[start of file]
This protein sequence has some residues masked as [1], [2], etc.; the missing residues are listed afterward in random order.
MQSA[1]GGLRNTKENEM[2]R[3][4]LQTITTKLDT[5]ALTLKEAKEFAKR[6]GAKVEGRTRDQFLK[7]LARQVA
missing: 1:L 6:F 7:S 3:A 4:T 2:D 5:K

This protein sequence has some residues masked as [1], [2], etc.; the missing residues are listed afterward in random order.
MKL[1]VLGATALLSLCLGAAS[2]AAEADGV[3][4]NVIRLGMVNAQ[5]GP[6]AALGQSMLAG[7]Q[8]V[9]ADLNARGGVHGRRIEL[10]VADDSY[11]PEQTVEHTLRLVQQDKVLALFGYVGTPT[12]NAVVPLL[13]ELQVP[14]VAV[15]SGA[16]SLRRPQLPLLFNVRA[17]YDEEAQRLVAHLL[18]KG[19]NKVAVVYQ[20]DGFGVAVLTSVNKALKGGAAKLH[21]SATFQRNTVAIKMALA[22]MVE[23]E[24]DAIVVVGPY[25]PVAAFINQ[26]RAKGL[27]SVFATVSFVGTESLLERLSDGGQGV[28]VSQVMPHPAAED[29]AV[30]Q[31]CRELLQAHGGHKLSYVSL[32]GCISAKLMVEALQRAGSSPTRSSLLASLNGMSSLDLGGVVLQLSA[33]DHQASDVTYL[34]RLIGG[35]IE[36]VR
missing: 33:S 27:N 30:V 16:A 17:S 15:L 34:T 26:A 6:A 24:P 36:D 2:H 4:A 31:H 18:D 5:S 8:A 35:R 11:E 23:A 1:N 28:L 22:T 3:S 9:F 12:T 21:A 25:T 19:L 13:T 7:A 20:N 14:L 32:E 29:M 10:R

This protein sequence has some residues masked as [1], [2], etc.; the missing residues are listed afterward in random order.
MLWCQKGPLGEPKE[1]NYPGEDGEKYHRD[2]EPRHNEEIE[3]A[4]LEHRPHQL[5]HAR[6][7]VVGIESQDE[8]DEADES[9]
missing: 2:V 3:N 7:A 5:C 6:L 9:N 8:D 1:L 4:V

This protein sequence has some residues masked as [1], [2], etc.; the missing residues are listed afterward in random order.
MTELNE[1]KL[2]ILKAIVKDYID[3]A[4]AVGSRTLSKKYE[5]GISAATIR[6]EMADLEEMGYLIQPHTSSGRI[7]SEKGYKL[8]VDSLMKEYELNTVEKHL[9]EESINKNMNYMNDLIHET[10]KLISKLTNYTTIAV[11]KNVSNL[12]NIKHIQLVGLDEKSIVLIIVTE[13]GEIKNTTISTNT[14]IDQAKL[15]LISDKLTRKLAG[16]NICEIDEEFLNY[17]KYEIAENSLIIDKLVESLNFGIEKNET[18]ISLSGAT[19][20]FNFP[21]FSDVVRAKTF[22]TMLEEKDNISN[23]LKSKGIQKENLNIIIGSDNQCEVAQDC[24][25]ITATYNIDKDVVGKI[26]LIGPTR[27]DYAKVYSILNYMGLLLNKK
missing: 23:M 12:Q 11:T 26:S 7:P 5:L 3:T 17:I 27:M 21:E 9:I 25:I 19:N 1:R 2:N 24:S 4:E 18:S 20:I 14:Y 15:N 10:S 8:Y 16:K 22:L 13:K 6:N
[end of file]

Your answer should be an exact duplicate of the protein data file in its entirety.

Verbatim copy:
This protein sequence has some residues masked as [1], [2], etc.; the missing residues are listed afterward in random order.
MQSA[1]GGLRNTKENEM[2]R[3][4]LQTITTKLDT[5]ALTLKEAKEFAKR[6]GAKVEGRTRDQFLK[7]LARQVA
missing: 1:L 6:F 7:S 3:A 4:T 2:D 5:K

This protein sequence has some residues masked as [1], [2], etc.; the missing residues are listed afterward in random order.
MKL[1]VLGATALLSLCLGAAS[2]AAEADGV[3][4]NVIRLGMVNAQ[5]GP[6]AALGQSMLAG[7]Q[8]V[9]ADLNARGGVHGRRIEL[10]VADDSY[11]PEQTVEHTLRLVQQDKVLALFGYVGTPT[12]NAVVPLL[13]ELQVP[14]VAV[15]SGA[16]SLRRPQLPLLFNVRA[17]YDEEAQRLVAHLL[18]KG[19]NKVAVVYQ[20]DGFGVAVLTSVNKALKGGAAKLH[21]SATFQRNTVAIKMALA[22]MVE[23]E[24]DAIVVVGPY[25]PVAAFINQ[26]RAKGL[27]SVFATVSFVGTESLLERLSDGGQGV[28]VSQVMPHPAAED[29]AV[30]Q[31]CRELLQAHGGHKLSYVSL[32]GCISAKLMVEALQRAGSSPTRSSLLASLNGMSSLDLGGVVLQLSA[33]DHQASDVTYL[34]RLIGG[35]IE[36]VR
missing: 33:S 27:N 30:V 16:A 17:S 15:L 34:T 26:A 6:A 24:P 36:D 2:H 4:A 31:H 18:D 5:S 8:A 35:R 11:E 23:A 1:N 28:L 22:T 3:S 9:F 12:T 21:A 25:T 19:L 13:T 7:A 20:N 14:L 32:E 29:M 10:R

This protein sequence has some residues masked as [1], [2], etc.; the missing residues are listed afterward in random order.
MLWCQKGPLGEPKE[1]NYPGEDGEKYHRD[2]EPRHNEEIE[3]A[4]LEHRPHQL[5]HAR[6][7]VVGIESQDE[8]DEADES[9]
missing: 2:V 3:N 7:A 5:C 6:L 9:N 8:D 1:L 4:V

This protein sequence has some residues masked as [1], [2], etc.; the missing residues are listed afterward in random order.
MTELNE[1]KL[2]ILKAIVKDYID[3]A[4]AVGSRTLSKKYE[5]GISAATIR[6]EMADLEEMGYLIQPHTSSGRI[7]SEKGYKL[8]VDSLMKEYELNTVEKHL[9]EESINKNMNYMNDLIHET[10]KLISKLTNYTTIAV[11]KNVSNL[12]NIKHIQLVGLDEKSIVLIIVTE[13]GEIKNTTISTNT[14]IDQAKL[15]LISDKLTRKLAG[16]NICEIDEEFLNY[17]KYEIAENSLIIDKLVESLNFGIEKNET[18]ISLSGAT[19][20]FNFP[21]FSDVVRAKTF[22]TMLEEKDNISN[23]LKSKGIQKENLNIIIGSDNQCEVAQDC[24][25]ITATYNIDKDVVGKI[26]LIGPTR[27]DYAKVYSILNYMGLLLNKK
missing: 23:M 12:Q 11:T 26:S 7:P 5:L 3:T 17:I 27:M 21:E 9:I 25:I 19:N 1:R 2:N 24:S 4:E 18:S 20:I 14:Y 15:N 10:S 8:Y 16:K 22:L 13:K 6:N